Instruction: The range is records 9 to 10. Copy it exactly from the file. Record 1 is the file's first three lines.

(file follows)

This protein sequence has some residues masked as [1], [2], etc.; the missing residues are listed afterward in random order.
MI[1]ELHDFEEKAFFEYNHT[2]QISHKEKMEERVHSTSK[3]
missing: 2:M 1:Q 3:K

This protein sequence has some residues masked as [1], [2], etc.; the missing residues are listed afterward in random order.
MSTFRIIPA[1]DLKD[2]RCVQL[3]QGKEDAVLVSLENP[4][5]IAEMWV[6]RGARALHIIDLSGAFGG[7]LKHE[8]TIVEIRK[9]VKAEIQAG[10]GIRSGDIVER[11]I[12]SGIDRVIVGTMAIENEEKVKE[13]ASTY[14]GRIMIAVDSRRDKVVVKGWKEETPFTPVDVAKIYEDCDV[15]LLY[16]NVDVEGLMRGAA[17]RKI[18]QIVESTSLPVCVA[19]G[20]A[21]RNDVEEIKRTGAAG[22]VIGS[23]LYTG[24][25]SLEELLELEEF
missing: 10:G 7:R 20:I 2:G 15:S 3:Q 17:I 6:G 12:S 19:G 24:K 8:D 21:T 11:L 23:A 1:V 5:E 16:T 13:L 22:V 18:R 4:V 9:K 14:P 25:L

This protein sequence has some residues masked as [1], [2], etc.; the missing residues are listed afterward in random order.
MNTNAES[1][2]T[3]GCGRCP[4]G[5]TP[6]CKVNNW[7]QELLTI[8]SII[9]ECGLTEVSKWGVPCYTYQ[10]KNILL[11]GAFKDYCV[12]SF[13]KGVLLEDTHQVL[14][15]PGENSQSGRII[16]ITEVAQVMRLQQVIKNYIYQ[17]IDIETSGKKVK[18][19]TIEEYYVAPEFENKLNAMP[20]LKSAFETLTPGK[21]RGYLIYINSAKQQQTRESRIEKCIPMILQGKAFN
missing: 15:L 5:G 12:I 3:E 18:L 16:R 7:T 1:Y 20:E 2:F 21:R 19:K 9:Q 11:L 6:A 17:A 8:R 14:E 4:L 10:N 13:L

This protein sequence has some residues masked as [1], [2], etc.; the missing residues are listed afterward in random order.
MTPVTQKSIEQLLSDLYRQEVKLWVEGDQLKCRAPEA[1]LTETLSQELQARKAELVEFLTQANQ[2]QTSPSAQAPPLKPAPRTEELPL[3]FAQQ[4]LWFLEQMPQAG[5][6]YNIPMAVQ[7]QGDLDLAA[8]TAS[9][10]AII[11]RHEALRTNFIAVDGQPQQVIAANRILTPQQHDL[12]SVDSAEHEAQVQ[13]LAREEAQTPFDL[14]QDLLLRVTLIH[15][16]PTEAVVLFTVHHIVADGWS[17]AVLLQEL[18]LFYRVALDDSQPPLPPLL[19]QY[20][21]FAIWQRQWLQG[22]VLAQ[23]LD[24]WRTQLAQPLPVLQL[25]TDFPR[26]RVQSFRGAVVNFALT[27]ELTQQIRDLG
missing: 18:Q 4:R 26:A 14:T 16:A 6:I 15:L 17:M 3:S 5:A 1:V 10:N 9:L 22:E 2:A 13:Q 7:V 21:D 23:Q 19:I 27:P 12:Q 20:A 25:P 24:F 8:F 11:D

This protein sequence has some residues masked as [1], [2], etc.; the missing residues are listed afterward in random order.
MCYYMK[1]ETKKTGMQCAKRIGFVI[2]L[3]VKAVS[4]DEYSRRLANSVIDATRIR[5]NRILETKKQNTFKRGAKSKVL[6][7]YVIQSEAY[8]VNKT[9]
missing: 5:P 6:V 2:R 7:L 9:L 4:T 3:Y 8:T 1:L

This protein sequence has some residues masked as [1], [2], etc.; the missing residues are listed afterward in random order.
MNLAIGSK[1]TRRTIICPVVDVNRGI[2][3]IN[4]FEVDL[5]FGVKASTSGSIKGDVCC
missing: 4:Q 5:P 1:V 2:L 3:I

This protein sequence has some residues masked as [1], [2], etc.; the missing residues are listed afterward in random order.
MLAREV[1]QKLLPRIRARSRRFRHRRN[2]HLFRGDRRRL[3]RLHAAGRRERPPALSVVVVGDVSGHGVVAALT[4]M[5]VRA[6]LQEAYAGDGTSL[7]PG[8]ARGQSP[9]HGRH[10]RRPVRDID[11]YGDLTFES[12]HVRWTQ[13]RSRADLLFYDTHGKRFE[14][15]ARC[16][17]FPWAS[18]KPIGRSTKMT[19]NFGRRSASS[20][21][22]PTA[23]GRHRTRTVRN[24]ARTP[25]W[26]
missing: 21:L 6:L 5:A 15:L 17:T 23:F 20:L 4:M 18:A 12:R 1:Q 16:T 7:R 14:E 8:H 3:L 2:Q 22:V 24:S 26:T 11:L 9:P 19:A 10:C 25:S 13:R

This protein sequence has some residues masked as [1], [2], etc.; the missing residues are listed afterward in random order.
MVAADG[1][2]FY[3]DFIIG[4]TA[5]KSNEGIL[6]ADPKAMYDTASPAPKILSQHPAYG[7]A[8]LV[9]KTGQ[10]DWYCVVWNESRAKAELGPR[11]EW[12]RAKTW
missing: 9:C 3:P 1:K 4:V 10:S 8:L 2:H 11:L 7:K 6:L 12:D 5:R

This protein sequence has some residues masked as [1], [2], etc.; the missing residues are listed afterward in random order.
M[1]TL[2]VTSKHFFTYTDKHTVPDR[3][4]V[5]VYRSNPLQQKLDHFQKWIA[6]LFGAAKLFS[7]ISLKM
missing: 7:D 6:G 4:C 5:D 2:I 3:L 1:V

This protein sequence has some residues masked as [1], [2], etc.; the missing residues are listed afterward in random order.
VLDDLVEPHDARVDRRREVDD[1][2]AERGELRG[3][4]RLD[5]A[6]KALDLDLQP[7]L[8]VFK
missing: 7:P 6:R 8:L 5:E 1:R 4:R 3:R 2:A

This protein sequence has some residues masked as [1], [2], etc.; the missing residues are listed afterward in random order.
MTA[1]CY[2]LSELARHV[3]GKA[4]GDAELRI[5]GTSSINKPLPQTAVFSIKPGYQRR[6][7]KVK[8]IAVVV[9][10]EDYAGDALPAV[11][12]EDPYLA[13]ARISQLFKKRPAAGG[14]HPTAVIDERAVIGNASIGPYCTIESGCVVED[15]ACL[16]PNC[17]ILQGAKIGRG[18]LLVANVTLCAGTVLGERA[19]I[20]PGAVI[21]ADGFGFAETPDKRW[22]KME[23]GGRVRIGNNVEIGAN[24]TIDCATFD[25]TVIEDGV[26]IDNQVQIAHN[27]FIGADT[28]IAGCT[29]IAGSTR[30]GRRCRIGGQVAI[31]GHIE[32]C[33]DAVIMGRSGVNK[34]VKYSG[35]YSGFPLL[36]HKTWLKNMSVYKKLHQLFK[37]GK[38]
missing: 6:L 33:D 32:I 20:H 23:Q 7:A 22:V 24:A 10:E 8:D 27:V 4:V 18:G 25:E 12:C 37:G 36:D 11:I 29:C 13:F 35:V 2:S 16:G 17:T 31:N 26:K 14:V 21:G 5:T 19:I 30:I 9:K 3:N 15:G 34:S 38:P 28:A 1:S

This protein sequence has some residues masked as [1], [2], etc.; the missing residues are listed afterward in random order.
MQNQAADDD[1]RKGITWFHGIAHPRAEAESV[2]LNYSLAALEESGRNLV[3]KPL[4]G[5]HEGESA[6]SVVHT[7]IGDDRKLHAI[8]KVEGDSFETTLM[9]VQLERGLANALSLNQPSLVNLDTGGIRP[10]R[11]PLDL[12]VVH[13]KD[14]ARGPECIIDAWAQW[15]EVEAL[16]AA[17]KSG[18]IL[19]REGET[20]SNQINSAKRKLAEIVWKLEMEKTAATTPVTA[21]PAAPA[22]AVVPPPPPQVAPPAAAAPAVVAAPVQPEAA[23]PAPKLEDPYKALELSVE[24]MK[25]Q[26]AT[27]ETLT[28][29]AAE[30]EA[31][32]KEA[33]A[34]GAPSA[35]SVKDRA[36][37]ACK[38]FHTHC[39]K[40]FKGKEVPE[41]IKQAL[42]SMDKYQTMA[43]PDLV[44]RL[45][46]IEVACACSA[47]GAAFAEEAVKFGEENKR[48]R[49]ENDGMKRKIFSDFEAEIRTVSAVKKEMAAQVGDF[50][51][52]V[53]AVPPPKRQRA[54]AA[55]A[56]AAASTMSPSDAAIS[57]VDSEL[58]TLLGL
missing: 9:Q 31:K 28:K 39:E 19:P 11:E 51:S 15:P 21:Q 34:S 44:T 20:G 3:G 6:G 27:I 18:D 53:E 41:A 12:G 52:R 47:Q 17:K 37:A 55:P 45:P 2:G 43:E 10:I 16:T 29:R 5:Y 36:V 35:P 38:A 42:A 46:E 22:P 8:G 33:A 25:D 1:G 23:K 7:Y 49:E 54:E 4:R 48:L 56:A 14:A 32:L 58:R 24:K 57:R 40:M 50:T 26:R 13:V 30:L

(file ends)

This protein sequence has some residues masked as [1], [2], etc.; the missing residues are listed afterward in random order.
M[1]TL[2]VTSKHFFTYTDKHTVPDR[3][4]V[5]VYRSNPLQQKLDHFQKWIA[6]LFGAAKLFS[7]ISLKM
missing: 7:D 6:G 4:C 5:D 2:I 3:L 1:V

This protein sequence has some residues masked as [1], [2], etc.; the missing residues are listed afterward in random order.
VLDDLVEPHDARVDRRREVDD[1][2]AERGELRG[3][4]RLD[5]A[6]KALDLDLQP[7]L[8]VFK
missing: 7:P 6:R 8:L 5:E 1:R 4:R 3:R 2:A